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The virtual reality (VR) experience I Am A Man starts in a Memphis, Tennessee, alleyway. A garbage truck idles ahead, waiting to receive the trash cans at your feet. It is 1968, and you are a sanitation worker, underpaid and overworked in a segregated system. “One of the things that is eyeopening for some people is that when you look down at your hands, you have the hands of a black man, and that opens up a form of empathy that no other medium can do,” said Derek Ham, creator of I Am A Man and an assistant professor of graphic design and affiliate assistant research professor of architecture at North Carolina State’s College of Design.
Ham was compelled to develop an interactive story on this moment in the civil rights movement after collaborating on North Carolina State University’s Virtual Martin Luther King, Jr. Project. That initiative included an immersive experience for Dr. King’s 1960 “A Creative Protest” speech. It was not recorded, and was delivered in Durham’s now-demolished White Rock Baptist Church, yet the VR experience used reenactment recordings and projections to give visitors the impression of listening to the speech in this lost sanctuary. “It was a simple simulation where you sat in this church and you heard Dr. King preach,” Ham said.
As this year is the 50th anniversary of the Memphis sanitation strike and Dr. King’s assassination, Ham decided it would be meaningful to encourage an awareness of this history through VR. Since the gaming medium puts participants in a first-person view of a digital world, it can be powerful in offering intimate experiences with narratives. I Am A Man culminates with a police officer stopping you on the street and demanding that you put your hands in the air, echoing the racial profiling that persists in 2018. “It is great to see how people are connecting the dots from what was happening in 1968 to what is happening today,” Ham stated.
Supported by the Oculus Launch Pad program, and with historical backing from the National Civil Rights Museum in Memphis, which provided archival resources, I Am A Man is now available for free on Oculus Rift. It has a planned installation at the museum, and Ham has actively toured it to game and film festivals, such as the recent Future of Storytelling (FoST) in New York, where it was awarded the FoST Prize in the Bridging the Divide category.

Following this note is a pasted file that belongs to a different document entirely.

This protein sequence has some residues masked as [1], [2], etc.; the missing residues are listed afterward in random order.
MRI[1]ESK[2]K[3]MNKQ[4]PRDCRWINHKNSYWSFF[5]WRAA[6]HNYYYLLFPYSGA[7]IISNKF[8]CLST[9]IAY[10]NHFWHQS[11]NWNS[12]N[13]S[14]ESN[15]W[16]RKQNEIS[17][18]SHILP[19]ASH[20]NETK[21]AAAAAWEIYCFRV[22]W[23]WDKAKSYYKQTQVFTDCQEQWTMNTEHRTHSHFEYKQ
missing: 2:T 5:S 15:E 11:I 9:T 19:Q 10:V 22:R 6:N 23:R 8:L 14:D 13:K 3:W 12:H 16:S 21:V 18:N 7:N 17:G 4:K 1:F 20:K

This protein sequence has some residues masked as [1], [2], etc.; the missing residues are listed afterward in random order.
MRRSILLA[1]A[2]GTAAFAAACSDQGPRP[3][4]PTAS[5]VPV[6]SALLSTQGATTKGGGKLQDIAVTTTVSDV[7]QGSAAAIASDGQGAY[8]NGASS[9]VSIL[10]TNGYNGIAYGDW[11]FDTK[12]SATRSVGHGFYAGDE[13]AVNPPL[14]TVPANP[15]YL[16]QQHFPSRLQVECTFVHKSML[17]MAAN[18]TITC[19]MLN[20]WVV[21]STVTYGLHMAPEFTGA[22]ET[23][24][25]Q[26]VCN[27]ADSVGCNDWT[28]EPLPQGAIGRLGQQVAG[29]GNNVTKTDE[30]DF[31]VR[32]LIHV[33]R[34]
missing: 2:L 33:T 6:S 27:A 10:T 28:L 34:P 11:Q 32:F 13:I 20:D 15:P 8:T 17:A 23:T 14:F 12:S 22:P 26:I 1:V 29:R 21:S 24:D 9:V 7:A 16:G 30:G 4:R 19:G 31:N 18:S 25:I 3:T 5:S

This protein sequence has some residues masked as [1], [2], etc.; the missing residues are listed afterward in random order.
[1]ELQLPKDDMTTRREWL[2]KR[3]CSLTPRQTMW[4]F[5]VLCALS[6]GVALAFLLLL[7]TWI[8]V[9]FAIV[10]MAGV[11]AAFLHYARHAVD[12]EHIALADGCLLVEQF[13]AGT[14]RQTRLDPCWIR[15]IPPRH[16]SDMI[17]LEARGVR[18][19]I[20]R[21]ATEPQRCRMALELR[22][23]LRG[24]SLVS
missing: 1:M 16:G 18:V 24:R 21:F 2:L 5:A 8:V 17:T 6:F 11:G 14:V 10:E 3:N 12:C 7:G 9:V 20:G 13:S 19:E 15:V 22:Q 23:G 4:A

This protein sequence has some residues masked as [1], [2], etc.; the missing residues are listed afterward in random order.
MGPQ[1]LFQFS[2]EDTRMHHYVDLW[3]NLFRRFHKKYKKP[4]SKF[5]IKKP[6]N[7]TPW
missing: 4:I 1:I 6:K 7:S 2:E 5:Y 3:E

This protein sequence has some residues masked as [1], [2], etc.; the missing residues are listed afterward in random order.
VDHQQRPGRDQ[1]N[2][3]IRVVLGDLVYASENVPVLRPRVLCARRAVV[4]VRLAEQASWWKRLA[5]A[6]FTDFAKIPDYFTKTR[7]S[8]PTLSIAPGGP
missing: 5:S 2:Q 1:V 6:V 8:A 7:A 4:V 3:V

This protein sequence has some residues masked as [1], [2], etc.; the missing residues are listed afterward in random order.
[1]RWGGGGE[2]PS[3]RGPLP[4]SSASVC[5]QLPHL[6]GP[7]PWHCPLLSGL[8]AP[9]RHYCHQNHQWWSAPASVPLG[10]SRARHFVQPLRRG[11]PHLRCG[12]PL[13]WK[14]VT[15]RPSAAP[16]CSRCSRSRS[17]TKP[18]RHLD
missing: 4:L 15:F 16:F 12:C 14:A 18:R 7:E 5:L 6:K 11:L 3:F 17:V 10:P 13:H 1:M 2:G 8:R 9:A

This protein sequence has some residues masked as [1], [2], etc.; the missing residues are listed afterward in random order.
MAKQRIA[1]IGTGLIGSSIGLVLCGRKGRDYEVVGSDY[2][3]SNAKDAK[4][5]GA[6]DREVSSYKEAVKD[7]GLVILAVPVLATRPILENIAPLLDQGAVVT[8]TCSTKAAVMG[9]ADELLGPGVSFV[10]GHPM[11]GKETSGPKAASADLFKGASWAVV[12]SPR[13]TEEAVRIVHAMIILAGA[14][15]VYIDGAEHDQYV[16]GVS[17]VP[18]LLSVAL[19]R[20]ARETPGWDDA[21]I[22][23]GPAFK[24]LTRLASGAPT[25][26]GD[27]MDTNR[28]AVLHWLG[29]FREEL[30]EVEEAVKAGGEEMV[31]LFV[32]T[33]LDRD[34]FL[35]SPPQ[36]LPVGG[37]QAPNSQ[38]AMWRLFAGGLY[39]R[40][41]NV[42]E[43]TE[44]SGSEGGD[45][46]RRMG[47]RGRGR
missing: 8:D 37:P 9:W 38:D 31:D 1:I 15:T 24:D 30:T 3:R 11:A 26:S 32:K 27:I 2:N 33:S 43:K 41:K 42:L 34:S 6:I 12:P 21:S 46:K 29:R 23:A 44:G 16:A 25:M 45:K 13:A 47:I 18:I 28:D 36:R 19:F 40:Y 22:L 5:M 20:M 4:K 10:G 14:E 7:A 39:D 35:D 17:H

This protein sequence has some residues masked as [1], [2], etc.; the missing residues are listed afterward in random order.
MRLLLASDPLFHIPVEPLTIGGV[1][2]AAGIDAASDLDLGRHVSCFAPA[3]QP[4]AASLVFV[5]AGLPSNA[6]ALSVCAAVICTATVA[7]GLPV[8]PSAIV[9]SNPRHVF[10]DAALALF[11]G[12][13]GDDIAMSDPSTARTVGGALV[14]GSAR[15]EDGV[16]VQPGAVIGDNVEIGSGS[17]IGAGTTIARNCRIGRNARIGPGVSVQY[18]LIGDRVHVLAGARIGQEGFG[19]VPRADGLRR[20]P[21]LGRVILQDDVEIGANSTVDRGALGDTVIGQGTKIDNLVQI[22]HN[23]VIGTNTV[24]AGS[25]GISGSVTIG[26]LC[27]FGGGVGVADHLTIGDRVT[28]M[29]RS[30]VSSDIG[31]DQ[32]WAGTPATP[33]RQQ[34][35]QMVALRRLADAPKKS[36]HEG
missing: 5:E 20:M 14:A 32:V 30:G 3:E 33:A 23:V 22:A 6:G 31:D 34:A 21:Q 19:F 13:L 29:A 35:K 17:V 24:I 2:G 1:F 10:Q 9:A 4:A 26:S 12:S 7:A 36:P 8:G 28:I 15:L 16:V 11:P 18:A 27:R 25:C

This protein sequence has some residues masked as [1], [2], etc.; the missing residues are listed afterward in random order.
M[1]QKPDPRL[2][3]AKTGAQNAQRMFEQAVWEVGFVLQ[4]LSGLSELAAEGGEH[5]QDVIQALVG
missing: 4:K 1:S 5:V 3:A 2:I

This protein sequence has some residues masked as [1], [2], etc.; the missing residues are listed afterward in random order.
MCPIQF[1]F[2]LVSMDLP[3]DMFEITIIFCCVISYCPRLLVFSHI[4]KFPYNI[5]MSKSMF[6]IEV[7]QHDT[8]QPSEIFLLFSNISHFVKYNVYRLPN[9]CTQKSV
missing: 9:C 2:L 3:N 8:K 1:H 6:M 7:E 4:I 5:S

While Dr. King is a presence in I Am A Man — including when you glimpse him on the balcony of the Lorraine Motel just before a shot rings out — within the Oculus Rift VR headset, your perspective is that of an ordinary sanitation worker. I Am A Man incorporates archival photographs, video, and audio recordings, including the voice of sanitation worker Taylor Rodgers, who explains the poor conditions and marginalization of the workers’ humanity that led to the strike. “There are several moments on the screen where you’ll see news footage of an actual event from the time and there are moments where you’ll see photographs and newspapers that you can pick up,” Ham explained.
Vignettes with these materials are interspersed with reflective moments of interaction, from a scene at your home where you can examine newspaper clippings on a kitchen table, to a street scene where a line of sanitation workers — each wearing an I AM A MAN placard — are ominously monitored by the National Guard’s armored vehicles. Eventually, Ham hopes to involve new technology like the Oculus Quest wireless headset, as some users have said that they wanted the option to march with the demonstrators (you can choose to pick up a sign).
Although I Am A Man only lasts about 15 minutes, it is a compelling example of how VR can offer pathways to empathy. It’s not intended as a substitute for other ways of learning; it’s a way to create a personal connection with the everyday people in a historic moment, to virtually walk in their shoes and imagine what it was like to be there.
“One of the things I couldn’t have predicted was the emotional response people would have to this piece,” Ham said. “Countless times people have been literally in tears. As anyone would experience in going to a memorial, it’s not that it’s triggering in a negative way, but it brings you to a place of reflection.”
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